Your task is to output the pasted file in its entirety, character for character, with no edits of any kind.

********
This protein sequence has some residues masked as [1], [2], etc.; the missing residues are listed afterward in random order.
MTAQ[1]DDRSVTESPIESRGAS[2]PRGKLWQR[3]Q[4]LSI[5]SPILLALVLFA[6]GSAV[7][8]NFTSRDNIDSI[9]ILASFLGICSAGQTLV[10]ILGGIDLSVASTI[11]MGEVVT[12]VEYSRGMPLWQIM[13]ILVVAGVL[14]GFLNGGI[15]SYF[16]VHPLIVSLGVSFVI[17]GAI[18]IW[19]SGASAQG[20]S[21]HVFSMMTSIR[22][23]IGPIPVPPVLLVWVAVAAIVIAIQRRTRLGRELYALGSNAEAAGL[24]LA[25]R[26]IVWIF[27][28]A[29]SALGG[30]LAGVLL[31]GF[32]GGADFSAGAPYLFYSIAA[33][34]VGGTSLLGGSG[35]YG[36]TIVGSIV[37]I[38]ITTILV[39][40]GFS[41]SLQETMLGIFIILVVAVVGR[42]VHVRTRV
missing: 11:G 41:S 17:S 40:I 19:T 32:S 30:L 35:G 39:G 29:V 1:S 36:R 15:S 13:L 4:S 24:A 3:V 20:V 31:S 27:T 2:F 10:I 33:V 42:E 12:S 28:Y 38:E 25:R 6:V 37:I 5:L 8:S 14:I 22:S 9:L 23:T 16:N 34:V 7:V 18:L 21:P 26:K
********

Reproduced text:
This protein sequence has some residues masked as [1], [2], etc.; the missing residues are listed afterward in random order.
MTAQ[1]DDRSVTESPIESRGAS[2]PRGKLWQR[3]Q[4]LSI[5]SPILLALVLFA[6]GSAV[7][8]NFTSRDNIDSI[9]ILASFLGICSAGQTLV[10]ILGGIDLSVASTI[11]MGEVVT[12]VEYSRGMPLWQIM[13]ILVVAGVL[14]GFLNGGI[15]SYF[16]VHPLIVSLGVSFVI[17]GAI[18]IW[19]SGASAQG[20]S[21]HVFSMMTSIR[22][23]IGPIPVPPVLLVWVAVAAIVIAIQRRTRLGRELYALGSNAEAAGL[24]LA[25]R[26]IVWIF[27][28]A[29]SALGG[30]LAGVLL[31]GF[32]GGADFSAGAPYLFYSIAA[33][34]VGGTSLLGGSG[35]YG[36]TIVGSIV[37]I[38]ITTILV[39][40]GFS[41]SLQETMLGIFIILVVAVVGR[42]VHVRTRV
missing: 11:G 41:S 17:S 40:I 19:T 32:S 30:L 35:G 39:G 29:V 1:S 36:R 15:S 13:L 4:S 24:A 3:V 20:V 31:S 27:T 2:F 10:I 33:V 42:E 12:S 28:Y 38:E 25:R 6:V 37:I 5:L 8:S 14:I 22:S 9:L 23:T 16:N 34:V 7:V 18:L 21:P 26:K